8. 8. #UXPA2016SESSION SURVEY: WWW.UXPA2016.ORG/SURVEY #UXPA2016SESSION SURVEY: WWW.UXPA2016.ORG/SURVEY/252 ©2016 COPYRIGHT Protects original works of authorship fixed in a tangible medium of expression Longer term (life + 70 years) Registration not required, but beneficial 06 -Everyone here has some form of copywriter work whether you know it or not -Protects an expression (not an idea) as it is fixed in its medium - book, recording, computer program -It can last 70 years + the life of the author. (Mickey Mouse 2023) -Copyright does not have to be registered, but registering it does confer additional rights, including access to the federal courts and money for infringement. -LAST WEEK - Google vs Oracle - Java code in Android; permission but not license
  9. 9. #UXPA2016SESSION SURVEY: WWW.UXPA2016.ORG/SURVEY #UXPA2016SESSION SURVEY: WWW.UXPA2016.ORG/SURVEY/252 ©2016 TRADEMARK / TRADE DRESS Protects the total image of the product including color, size, texture, graphics, etc. Could last forever Must be both distinctive and non-functional 07 -Trademark is about source identification for particular goods or services - think logo or packaging design -Meant to protect consumers from buying a product that is different from what they thought they were getting. -Trademarks can last forever
  10. 10. A patent is the right to exclude any one else from making, using, offering to sell, selling or importing the invention in the U.S. during the patent term. WHAT IS A PATENT? #UXPA2016SESSION SURVEY: WWW.UXPA2016.ORG/SURVEY #UXPA201608 ©2016SESSION SURVEY: WWW.UXPA2016.ORG/SURVEY/252 -Two key points - Patent doesn’t give you permission to do anything, is essentially an impediment to others, rather than a “license” to you (nuclear bomb example) -It’s specific to a particular country or group of countries, the United States; you would need to get IP protection in other countries and markets (some reciprocity)
  11. 11. PATENTS UTILITY -Two main types of patents, start with utility which represents the vast majority of patents (90%+)
  12. 12. Utility patents protect functionality -how something works in a very literal sense -for 20 years from date of filing
  13. 13. UTILITY PATENT Requirements Utility Novel Non-obvious Enabling disclosure #UXPA2016SESSION SURVEY: WWW.UXPA2016.ORG/SURVEY12 #UXPA2016 ©2016SESSION SURVEY: WWW.UXPA2016.ORG/SURVEY/252 Article of Manufacture Utility - must be useful Novelty – New Nonobvious - it can’t be an obvious variation of what was done before Enabling Disclosure -- application must: fully disclose invention (including “best mode” contemplated at time of filing); and allow a person having ordinary skill in the art to make and use the invention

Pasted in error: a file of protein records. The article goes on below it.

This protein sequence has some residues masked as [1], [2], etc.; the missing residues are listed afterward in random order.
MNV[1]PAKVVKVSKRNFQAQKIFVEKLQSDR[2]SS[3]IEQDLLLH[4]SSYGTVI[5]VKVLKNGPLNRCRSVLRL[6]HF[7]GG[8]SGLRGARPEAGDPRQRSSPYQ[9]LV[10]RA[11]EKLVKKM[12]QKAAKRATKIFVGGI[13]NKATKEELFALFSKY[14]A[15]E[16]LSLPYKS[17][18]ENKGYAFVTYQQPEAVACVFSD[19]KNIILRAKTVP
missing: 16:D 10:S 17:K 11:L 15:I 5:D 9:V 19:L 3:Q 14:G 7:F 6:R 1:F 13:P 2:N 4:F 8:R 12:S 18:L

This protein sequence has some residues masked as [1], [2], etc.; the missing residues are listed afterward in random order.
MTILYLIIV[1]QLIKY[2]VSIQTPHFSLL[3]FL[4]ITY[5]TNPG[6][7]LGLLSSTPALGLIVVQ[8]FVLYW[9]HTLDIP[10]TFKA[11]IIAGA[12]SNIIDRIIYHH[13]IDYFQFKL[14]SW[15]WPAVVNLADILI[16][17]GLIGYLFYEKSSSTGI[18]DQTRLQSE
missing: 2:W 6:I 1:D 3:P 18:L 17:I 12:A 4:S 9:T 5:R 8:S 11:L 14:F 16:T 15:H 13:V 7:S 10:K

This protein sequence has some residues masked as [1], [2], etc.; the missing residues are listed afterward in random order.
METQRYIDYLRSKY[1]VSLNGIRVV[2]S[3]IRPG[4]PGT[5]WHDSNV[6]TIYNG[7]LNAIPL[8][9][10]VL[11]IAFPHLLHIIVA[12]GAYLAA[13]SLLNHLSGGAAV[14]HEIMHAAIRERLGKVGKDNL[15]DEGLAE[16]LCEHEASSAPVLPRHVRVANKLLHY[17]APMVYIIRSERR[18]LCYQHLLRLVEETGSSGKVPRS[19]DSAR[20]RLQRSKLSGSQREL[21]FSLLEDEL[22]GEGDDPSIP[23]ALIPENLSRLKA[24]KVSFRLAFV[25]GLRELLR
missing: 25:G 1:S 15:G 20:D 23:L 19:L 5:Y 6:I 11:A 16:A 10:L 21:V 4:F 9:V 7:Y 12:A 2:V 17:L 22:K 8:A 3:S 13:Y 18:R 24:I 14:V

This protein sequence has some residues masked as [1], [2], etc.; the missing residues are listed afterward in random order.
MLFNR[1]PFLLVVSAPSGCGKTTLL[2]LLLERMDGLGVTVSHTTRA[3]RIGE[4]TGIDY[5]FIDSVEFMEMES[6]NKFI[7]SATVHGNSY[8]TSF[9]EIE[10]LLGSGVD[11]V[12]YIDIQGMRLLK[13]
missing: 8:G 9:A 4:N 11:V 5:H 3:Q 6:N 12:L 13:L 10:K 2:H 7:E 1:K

14. 14. Defined by seven digit number UTILITY PATENT #UXPA2016SESSION SURVEY: WWW.UXPA2016.ORG/SURVEY11 #UXPA2016 ©2016SESSION SURVEY: WWW.UXPA2016.ORG/SURVEY/252
  15. 15. #UXPA2016SESSION SURVEY: WWW.UXPA2016.ORG/SURVEY #UXPA2016SESSION SURVEY: WWW.UXPA2016.ORG/SURVEY/252 ©201614 -Pull to refresh patent -Meets requirements Utility, Novelty, Non-obviousness, Enabling disclosure
  16. 16. #UXPA2016SESSION SURVEY: WWW.UXPA2016.ORG/SURVEY #UXPA2016SESSION SURVEY: WWW.UXPA2016.ORG/SURVEY/252 ©201615 -Inventor vs Assignee; Twitter not enforcing this patent -Includes illustration, but only for explanatory purposes they are not trying to patent this particular design, and in fact there are multiple designs you could create to support pull to scroll
  17. 17. #UXPA2016SESSION SURVEY: WWW.UXPA2016.ORG/SURVEY #UXPA2016SESSION SURVEY: WWW.UXPA2016.ORG/SURVEY/252 ©201616 -all about the written claim -claims are usually written in a technical and not user-friendly way -questions about utility patents?
  18. 18. TYPES OF PATENTS DESIGN -Second type, and where we’ll put more focus, are design patents -Relatively small percentage, but fastest growing type
  19. 19. Design patents protect appearance - for 15 years from date of filing
  20. 20. #UXPA2016SESSION SURVEY: WWW.UXPA2016.ORG/SURVEY #UXPA2016SESSION SURVEY: WWW.UXPA2016.ORG/SURVEY/252 ©2016 DESIGN PATENT Requirements Non-functional (ornamental) Novel